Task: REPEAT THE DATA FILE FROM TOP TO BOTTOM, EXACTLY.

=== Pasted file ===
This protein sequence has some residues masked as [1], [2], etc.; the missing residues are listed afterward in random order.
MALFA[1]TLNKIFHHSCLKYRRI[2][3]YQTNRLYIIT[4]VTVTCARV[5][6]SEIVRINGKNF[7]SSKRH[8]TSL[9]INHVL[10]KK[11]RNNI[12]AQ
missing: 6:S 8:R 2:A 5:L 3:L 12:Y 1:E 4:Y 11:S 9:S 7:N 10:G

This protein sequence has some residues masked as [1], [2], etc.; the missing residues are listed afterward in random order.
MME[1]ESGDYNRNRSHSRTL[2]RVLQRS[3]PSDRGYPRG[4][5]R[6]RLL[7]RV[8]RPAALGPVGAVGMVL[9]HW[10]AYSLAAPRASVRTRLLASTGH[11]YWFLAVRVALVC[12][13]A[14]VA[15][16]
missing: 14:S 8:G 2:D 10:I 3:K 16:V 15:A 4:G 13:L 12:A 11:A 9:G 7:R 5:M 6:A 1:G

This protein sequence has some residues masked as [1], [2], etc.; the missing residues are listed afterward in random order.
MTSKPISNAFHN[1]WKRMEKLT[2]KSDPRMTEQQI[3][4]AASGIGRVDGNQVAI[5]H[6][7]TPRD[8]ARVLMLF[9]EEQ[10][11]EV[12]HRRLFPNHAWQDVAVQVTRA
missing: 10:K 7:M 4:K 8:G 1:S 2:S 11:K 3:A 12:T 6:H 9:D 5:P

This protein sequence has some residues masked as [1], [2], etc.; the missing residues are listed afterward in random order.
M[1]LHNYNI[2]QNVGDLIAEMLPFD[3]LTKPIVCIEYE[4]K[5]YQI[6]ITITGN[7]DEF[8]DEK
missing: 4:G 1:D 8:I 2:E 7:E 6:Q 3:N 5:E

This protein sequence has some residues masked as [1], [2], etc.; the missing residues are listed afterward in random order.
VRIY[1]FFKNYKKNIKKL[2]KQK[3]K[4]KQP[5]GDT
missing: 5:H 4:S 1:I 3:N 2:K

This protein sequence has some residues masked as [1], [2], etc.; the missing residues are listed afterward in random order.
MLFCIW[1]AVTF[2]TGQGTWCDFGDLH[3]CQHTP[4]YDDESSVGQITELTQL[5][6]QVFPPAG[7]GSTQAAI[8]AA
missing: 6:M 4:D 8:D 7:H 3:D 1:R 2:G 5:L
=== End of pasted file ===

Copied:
This protein sequence has some residues masked as [1], [2], etc.; the missing residues are listed afterward in random order.
MALFA[1]TLNKIFHHSCLKYRRI[2][3]YQTNRLYIIT[4]VTVTCARV[5][6]SEIVRINGKNF[7]SSKRH[8]TSL[9]INHVL[10]KK[11]RNNI[12]AQ
missing: 6:S 8:R 2:A 5:L 3:L 12:Y 1:E 4:Y 11:S 9:S 7:N 10:G

This protein sequence has some residues masked as [1], [2], etc.; the missing residues are listed afterward in random order.
MME[1]ESGDYNRNRSHSRTL[2]RVLQRS[3]PSDRGYPRG[4][5]R[6]RLL[7]RV[8]RPAALGPVGAVGMVL[9]HW[10]AYSLAAPRASVRTRLLASTGH[11]YWFLAVRVALVC[12][13]A[14]VA[15][16]
missing: 14:S 8:G 2:D 10:I 3:K 16:V 15:A 4:G 13:L 12:A 11:A 9:G 7:R 5:M 6:A 1:G

This protein sequence has some residues masked as [1], [2], etc.; the missing residues are listed afterward in random order.
MTSKPISNAFHN[1]WKRMEKLT[2]KSDPRMTEQQI[3][4]AASGIGRVDGNQVAI[5]H[6][7]TPRD[8]ARVLMLF[9]EEQ[10][11]EV[12]HRRLFPNHAWQDVAVQVTRA
missing: 10:K 7:M 4:K 8:G 1:S 2:S 11:K 3:A 12:T 6:H 9:D 5:P

This protein sequence has some residues masked as [1], [2], etc.; the missing residues are listed afterward in random order.
M[1]LHNYNI[2]QNVGDLIAEMLPFD[3]LTKPIVCIEYE[4]K[5]YQI[6]ITITGN[7]DEF[8]DEK
missing: 4:G 1:D 8:I 2:E 7:E 6:Q 3:N 5:E

This protein sequence has some residues masked as [1], [2], etc.; the missing residues are listed afterward in random order.
VRIY[1]FFKNYKKNIKKL[2]KQK[3]K[4]KQP[5]GDT
missing: 5:H 4:S 1:I 3:N 2:K

This protein sequence has some residues masked as [1], [2], etc.; the missing residues are listed afterward in random order.
MLFCIW[1]AVTF[2]TGQGTWCDFGDLH[3]CQHTP[4]YDDESSVGQITELTQL[5][6]QVFPPAG[7]GSTQAAI[8]AA
missing: 6:M 4:D 8:D 7:H 3:D 1:R 2:G 5:L